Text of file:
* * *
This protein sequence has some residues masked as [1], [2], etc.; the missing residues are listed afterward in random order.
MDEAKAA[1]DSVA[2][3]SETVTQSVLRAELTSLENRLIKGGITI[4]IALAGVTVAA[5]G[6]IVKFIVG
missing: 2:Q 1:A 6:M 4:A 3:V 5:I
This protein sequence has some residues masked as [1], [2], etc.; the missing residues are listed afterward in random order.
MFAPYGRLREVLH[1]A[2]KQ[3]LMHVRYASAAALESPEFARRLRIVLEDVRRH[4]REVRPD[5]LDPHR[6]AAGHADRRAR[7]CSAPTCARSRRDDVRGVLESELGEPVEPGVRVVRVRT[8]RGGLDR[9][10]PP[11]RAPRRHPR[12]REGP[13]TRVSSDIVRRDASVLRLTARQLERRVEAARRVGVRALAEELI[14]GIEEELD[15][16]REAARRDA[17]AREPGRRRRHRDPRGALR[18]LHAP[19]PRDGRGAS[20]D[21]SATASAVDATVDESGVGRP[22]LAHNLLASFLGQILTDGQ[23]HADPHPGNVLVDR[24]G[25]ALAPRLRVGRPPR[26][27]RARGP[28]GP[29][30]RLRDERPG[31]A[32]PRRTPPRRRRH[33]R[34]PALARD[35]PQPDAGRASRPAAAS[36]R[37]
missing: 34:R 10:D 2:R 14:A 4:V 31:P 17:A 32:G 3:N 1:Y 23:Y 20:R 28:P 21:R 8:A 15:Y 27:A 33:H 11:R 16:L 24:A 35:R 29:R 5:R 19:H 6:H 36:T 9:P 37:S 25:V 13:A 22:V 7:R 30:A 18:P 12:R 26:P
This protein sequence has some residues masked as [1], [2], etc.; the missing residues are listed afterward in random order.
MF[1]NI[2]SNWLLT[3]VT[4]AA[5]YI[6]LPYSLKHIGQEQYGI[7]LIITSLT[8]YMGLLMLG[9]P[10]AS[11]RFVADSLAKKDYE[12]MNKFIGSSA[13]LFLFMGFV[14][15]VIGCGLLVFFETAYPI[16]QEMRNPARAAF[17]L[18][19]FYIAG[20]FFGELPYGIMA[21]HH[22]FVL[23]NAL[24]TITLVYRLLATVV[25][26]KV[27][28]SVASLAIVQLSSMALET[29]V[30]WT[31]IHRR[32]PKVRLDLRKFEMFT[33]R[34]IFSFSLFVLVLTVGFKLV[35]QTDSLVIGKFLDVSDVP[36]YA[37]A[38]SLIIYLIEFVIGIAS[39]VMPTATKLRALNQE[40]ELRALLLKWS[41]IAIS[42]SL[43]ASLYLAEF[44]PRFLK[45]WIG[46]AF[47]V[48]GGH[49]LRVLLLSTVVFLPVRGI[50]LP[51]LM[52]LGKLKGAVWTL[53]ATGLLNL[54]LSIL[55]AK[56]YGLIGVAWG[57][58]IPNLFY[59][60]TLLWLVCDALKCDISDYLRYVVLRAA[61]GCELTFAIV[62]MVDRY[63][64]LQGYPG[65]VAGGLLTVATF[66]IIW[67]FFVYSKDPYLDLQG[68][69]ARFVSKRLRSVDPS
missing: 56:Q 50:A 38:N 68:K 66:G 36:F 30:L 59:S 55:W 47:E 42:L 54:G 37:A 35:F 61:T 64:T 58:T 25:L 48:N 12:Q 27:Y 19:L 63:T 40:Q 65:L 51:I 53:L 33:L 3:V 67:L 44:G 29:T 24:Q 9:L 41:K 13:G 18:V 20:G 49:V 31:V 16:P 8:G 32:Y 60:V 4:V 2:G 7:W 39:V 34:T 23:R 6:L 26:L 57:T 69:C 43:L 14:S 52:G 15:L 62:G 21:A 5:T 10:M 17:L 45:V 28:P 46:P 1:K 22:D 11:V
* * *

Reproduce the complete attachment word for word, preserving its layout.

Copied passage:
This protein sequence has some residues masked as [1], [2], etc.; the missing residues are listed afterward in random order.
MDEAKAA[1]DSVA[2][3]SETVTQSVLRAELTSLENRLIKGGITI[4]IALAGVTVAA[5]G[6]IVKFIVG
missing: 2:Q 1:A 6:M 4:A 3:V 5:I
This protein sequence has some residues masked as [1], [2], etc.; the missing residues are listed afterward in random order.
MFAPYGRLREVLH[1]A[2]KQ[3]LMHVRYASAAALESPEFARRLRIVLEDVRRH[4]REVRPD[5]LDPHR[6]AAGHADRRAR[7]CSAPTCARSRRDDVRGVLESELGEPVEPGVRVVRVRT[8]RGGLDR[9][10]PP[11]RAPRRHPR[12]REGP[13]TRVSSDIVRRDASVLRLTARQLERRVEAARRVGVRALAEELI[14]GIEEELD[15][16]REAARRDA[17]AREPGRRRRHRDPRGALR[18]LHAP[19]PRDGRGAS[20]D[21]SATASAVDATVDESGVGRP[22]LAHNLLASFLGQILTDGQ[23]HADPHPGNVLVDR[24]G[25]ALAPRLRVGRPPR[26][27]RARGP[28]GP[29][30]RLRDERPG[31]A[32]PRRTPPRRRRH[33]R[34]PALARD[35]PQPDAGRASRPAAAS[36]R[37]
missing: 34:R 10:D 2:R 14:A 4:V 31:P 17:A 32:G 3:N 1:Y 23:Y 20:R 28:P 21:R 8:A 15:Y 27:A 33:H 11:R 16:L 24:A 35:R 29:R 5:R 19:H 6:H 36:T 9:P 37:S 25:V 13:A 22:V 7:R 30:A 18:P 12:R 26:P
This protein sequence has some residues masked as [1], [2], etc.; the missing residues are listed afterward in random order.
MF[1]NI[2]SNWLLT[3]VT[4]AA[5]YI[6]LPYSLKHIGQEQYGI[7]LIITSLT[8]YMGLLMLG[9]P[10]AS[11]RFVADSLAKKDYE[12]MNKFIGSSA[13]LFLFMGFV[14][15]VIGCGLLVFFETAYPI[16]QEMRNPARAAF[17]L[18][19]FYIAG[20]FFGELPYGIMA[21]HH[22]FVL[23]NAL[24]TITLVYRLLATVV[25][26]KV[27][28]SVASLAIVQLSSMALET[29]V[30]WT[31]IHRR[32]PKVRLDLRKFEMFT[33]R[34]IFSFSLFVLVLTVGFKLV[35]QTDSLVIGKFLDVSDVP[36]YA[37]A[38]SLIIYLIEFVIGIAS[39]VMPTATKLRALNQE[40]ELRALLLKWS[41]IAIS[42]SL[43]ASLYLAEF[44]PRFLK[45]WIG[46]AF[47]V[48]GGH[49]LRVLLLSTVVFLPVRGI[50]LP[51]LM[52]LGKLKGAVWTL[53]ATGLLNL[54]LSIL[55]AK[56]YGLIGVAWG[57][58]IPNLFY[59][60]TLLWLVCDALKCDISDYLRYVVLRAA[61]GCELTFAIV[62]MVDRY[63][64]LQGYPG[65]VAGGLLTVATF[66]IIW[67]FFVYSKDPYLDLQG[68][69]ARFVSKRLRSVDPS
missing: 56:Q 50:A 38:N 68:K 66:G 36:F 30:L 59:S 55:W 47:E 42:L 54:G 37:A 35:F 61:T 64:T 58:T 25:L 48:N 12:Q 27:Y 19:L 63:T 40:Q 65:L 51:I 53:L 33:L 3:V 67:L 44:G 29:T 24:Q 9:L 41:K 13:G 18:V 20:G 49:V 31:V 16:P 8:G 32:Y 60:V 4:V 2:G 7:W 39:V 34:T 23:R 6:L 26:L 57:T 69:C 43:L 14:S 52:G 15:L 62:G 21:A 5:T 10:M 17:L 45:V 28:P 46:P 1:K 22:D 11:V